CGFS publishes report on lessons distilled from funding market disruptions

Press release  | 
25 March 2010

The Committee on the Global Financial System (CGFS) today released a report entitled The functioning and resilience of cross-border funding markets prepared by a joint Study Group of the CGFS and the Markets Committee. The Group was chaired by Guy Debelle of the Reserve Bank of Australia.

The report examines the funding market disruptions during the recent financial crisis, reviews the policy responses and distils the following lessons:

  • The build-up of maturity mismatches by internationally active banks was a major vulnerability and should be better monitored and managed. The principal threat to stability was not cross-border activity itself, but the inadequate recognition and management of the related risks, especially those arising from reliance on short-term funding and exposure to potentially illiquid assets.
  • The crisis did, however, highlight the resilience of the foreign exchange markets, which continued to function despite severe pressures. While initiatives to upgrade market infrastructure should be welcomed, care should be taken not to let reform efforts inadvertently undermine markets that have proved to function well.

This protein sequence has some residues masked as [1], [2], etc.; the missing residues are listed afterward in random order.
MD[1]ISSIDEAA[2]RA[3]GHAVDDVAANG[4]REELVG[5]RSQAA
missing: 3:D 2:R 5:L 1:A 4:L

• The immediate policy responses, including central bank swap and repo lines and the use of own foreign exchange reserves, were effective and appropriate for this episode. In other situations, different policy tools might prove more suitable. Policymakers should continue to explore other viable options so that they can respond flexibly in different crisis scenarios.

CGFS Chairman Donald L Kohn and Markets Committee Chairman Hiroshi Nakaso said that this report would serve as a relevant and timely input to the ongoing debate about policy actions to address cross-border funding liquidity risks.

Specific questions regarding the report may be sent to the CGFS Secretariat by e mail ( or fax (+41 61 280 9100). For further information or to request a printed copy, please e-mail